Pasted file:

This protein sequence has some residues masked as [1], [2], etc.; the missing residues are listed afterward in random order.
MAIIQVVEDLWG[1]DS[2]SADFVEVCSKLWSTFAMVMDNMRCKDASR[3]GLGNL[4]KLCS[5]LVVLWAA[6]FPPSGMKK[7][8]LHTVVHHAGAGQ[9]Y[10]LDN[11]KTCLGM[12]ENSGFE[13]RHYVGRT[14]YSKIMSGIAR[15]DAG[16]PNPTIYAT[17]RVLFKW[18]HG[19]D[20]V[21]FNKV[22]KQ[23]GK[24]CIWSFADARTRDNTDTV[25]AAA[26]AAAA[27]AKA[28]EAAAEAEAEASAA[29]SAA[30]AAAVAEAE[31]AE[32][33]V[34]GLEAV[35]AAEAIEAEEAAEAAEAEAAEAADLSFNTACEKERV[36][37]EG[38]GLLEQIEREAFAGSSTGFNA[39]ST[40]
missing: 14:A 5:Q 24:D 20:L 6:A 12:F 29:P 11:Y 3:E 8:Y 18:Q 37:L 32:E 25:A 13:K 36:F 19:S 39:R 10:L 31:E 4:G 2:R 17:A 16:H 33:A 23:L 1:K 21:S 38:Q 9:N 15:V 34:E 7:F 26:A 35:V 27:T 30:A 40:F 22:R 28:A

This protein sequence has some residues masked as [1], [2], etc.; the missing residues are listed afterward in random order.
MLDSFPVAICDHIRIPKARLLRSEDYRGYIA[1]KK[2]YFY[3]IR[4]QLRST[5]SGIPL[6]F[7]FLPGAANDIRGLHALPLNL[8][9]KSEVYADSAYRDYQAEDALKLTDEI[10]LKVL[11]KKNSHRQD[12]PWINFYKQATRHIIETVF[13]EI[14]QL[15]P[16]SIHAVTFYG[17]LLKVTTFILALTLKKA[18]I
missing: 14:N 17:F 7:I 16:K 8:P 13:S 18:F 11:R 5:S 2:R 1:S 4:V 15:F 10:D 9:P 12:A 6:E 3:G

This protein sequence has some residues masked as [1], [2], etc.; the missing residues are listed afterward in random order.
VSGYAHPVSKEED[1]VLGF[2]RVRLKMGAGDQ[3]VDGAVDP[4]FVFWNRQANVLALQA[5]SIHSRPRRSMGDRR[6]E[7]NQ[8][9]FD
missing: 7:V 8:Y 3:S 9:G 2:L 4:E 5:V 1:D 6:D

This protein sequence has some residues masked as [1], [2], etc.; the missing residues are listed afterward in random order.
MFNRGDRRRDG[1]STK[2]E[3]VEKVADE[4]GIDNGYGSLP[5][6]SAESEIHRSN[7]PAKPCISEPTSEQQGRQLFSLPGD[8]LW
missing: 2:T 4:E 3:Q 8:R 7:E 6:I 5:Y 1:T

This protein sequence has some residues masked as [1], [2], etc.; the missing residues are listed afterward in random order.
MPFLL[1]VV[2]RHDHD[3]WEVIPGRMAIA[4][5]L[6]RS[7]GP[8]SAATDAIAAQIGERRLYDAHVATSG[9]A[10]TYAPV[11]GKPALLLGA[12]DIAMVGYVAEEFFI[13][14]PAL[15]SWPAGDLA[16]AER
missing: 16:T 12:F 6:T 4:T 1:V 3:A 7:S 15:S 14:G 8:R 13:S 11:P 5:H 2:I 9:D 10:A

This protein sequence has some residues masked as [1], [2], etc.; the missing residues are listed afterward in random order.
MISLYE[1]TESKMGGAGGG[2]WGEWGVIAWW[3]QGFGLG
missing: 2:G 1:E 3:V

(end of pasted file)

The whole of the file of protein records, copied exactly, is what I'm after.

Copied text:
This protein sequence has some residues masked as [1], [2], etc.; the missing residues are listed afterward in random order.
MAIIQVVEDLWG[1]DS[2]SADFVEVCSKLWSTFAMVMDNMRCKDASR[3]GLGNL[4]KLCS[5]LVVLWAA[6]FPPSGMKK[7][8]LHTVVHHAGAGQ[9]Y[10]LDN[11]KTCLGM[12]ENSGFE[13]RHYVGRT[14]YSKIMSGIAR[15]DAG[16]PNPTIYAT[17]RVLFKW[18]HG[19]D[20]V[21]FNKV[22]KQ[23]GK[24]CIWSFADARTRDNTDTV[25]AAA[26]AAAA[27]AKA[28]EAAAEAEAEASAA[29]SAA[30]AAAVAEAE[31]AE[32][33]V[34]GLEAV[35]AAEAIEAEEAAEAAEAEAAEAADLSFNTACEKERV[36][37]EG[38]GLLEQIEREAFAGSSTGFNA[39]ST[40]
missing: 14:A 5:Q 24:D 20:L 6:A 12:F 29:P 11:Y 3:E 8:Y 18:Q 37:L 32:E 25:A 13:K 36:F 19:S 39:R 10:L 31:E 4:G 2:R 17:A 16:H 33:A 23:L 1:K 21:S 38:Q 9:N 15:V 34:E 7:F 26:A 35:V 27:T 30:A 40:F 22:R 28:A

This protein sequence has some residues masked as [1], [2], etc.; the missing residues are listed afterward in random order.
MLDSFPVAICDHIRIPKARLLRSEDYRGYIA[1]KK[2]YFY[3]IR[4]QLRST[5]SGIPL[6]F[7]FLPGAANDIRGLHALPLNL[8][9]KSEVYADSAYRDYQAEDALKLTDEI[10]LKVL[11]KKNSHRQD[12]PWINFYKQATRHIIETVF[13]EI[14]QL[15]P[16]SIHAVTFYG[17]LLKVTTFILALTLKKA[18]I
missing: 14:N 17:F 7:I 16:K 8:P 13:S 18:F 11:R 5:S 2:R 1:S 4:V 15:F 10:D 9:P 12:A 6:E 3:G

This protein sequence has some residues masked as [1], [2], etc.; the missing residues are listed afterward in random order.
VSGYAHPVSKEED[1]VLGF[2]RVRLKMGAGDQ[3]VDGAVDP[4]FVFWNRQANVLALQA[5]SIHSRPRRSMGDRR[6]E[7]NQ[8][9]FD
missing: 7:V 8:Y 3:S 9:G 2:L 4:E 5:V 1:D 6:D

This protein sequence has some residues masked as [1], [2], etc.; the missing residues are listed afterward in random order.
MFNRGDRRRDG[1]STK[2]E[3]VEKVADE[4]GIDNGYGSLP[5][6]SAESEIHRSN[7]PAKPCISEPTSEQQGRQLFSLPGD[8]LW
missing: 2:T 4:E 3:Q 8:R 7:E 6:I 5:Y 1:T

This protein sequence has some residues masked as [1], [2], etc.; the missing residues are listed afterward in random order.
MPFLL[1]VV[2]RHDHD[3]WEVIPGRMAIA[4][5]L[6]RS[7]GP[8]SAATDAIAAQIGERRLYDAHVATSG[9]A[10]TYAPV[11]GKPALLLGA[12]DIAMVGYVAEEFFI[13][14]PAL[15]SWPAGDLA[16]AER
missing: 16:T 12:F 6:T 4:T 1:V 3:A 7:S 15:S 14:G 8:R 13:S 11:P 5:H 2:I 9:D 10:A

This protein sequence has some residues masked as [1], [2], etc.; the missing residues are listed afterward in random order.
MISLYE[1]TESKMGGAGGG[2]WGEWGVIAWW[3]QGFGLG
missing: 2:G 1:E 3:V